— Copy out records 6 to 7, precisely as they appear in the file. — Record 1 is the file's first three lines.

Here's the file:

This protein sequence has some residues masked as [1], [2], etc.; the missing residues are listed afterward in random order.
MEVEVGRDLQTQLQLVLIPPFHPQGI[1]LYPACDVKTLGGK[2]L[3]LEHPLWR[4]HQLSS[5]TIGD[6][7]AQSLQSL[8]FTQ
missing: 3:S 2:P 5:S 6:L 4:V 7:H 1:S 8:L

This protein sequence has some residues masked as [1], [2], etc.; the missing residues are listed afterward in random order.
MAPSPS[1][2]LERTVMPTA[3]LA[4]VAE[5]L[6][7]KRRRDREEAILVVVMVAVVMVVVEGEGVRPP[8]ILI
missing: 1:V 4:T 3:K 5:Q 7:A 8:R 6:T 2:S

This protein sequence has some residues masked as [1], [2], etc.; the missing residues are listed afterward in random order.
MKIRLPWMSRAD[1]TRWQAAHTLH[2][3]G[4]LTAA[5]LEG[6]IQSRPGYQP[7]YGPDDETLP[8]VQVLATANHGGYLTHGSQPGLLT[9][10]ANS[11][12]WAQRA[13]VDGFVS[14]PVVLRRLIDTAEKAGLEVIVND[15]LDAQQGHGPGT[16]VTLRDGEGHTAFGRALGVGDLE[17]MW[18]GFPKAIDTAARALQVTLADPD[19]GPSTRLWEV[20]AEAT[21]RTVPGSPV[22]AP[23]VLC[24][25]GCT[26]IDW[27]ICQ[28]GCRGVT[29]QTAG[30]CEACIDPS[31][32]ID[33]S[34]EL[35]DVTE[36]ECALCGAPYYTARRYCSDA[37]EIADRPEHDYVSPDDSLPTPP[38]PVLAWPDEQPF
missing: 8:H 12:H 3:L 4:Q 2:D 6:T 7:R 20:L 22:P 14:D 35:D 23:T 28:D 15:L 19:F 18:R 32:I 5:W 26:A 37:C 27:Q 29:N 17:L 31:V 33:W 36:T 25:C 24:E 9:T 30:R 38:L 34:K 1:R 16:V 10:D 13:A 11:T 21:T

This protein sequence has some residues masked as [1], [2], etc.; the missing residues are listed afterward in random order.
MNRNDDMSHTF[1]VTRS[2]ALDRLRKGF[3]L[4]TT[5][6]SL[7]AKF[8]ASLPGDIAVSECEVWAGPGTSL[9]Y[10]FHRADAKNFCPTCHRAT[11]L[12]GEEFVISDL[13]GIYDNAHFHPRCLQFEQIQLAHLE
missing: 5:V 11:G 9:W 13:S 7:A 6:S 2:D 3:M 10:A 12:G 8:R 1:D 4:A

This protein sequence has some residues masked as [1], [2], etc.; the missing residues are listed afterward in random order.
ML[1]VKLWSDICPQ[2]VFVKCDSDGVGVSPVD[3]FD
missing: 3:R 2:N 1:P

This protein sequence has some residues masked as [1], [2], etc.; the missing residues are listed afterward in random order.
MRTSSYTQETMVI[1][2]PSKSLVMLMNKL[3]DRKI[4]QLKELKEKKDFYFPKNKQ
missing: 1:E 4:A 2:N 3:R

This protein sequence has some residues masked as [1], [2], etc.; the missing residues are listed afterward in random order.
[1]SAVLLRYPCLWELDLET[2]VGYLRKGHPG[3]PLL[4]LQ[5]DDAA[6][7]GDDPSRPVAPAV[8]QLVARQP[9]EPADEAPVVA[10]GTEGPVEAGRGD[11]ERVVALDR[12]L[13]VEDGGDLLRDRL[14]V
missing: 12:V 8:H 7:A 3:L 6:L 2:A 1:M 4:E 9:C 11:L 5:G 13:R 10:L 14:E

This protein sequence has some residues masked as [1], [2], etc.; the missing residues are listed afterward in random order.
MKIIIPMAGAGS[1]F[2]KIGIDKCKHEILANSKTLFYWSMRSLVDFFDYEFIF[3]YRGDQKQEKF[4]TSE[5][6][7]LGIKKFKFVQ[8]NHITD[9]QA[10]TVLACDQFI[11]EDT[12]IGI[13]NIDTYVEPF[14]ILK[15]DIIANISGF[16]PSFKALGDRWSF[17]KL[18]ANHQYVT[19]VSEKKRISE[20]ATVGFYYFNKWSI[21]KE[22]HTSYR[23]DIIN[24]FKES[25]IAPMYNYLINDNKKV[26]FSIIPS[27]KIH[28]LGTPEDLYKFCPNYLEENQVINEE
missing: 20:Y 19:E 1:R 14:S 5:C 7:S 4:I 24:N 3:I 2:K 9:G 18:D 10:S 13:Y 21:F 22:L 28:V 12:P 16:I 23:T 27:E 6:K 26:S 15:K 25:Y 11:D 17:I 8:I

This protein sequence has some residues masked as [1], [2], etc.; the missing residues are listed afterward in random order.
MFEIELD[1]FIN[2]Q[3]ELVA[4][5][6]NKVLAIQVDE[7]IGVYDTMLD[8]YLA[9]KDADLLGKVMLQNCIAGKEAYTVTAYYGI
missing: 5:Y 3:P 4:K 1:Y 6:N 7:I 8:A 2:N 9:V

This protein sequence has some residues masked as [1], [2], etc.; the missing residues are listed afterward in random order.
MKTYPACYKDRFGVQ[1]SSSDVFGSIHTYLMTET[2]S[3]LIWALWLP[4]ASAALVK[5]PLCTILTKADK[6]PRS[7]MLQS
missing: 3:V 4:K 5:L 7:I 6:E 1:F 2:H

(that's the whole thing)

This protein sequence has some residues masked as [1], [2], etc.; the missing residues are listed afterward in random order.
MRTSSYTQETMVI[1][2]PSKSLVMLMNKL[3]DRKI[4]QLKELKEKKDFYFPKNKQ
missing: 1:E 4:A 2:N 3:R

This protein sequence has some residues masked as [1], [2], etc.; the missing residues are listed afterward in random order.
[1]SAVLLRYPCLWELDLET[2]VGYLRKGHPG[3]PLL[4]LQ[5]DDAA[6][7]GDDPSRPVAPAV[8]QLVARQP[9]EPADEAPVVA[10]GTEGPVEAGRGD[11]ERVVALDR[12]L[13]VEDGGDLLRDRL[14]V
missing: 12:V 8:H 7:A 3:L 6:L 2:A 1:M 4:E 9:C 11:L 5:G 13:R 10:L 14:E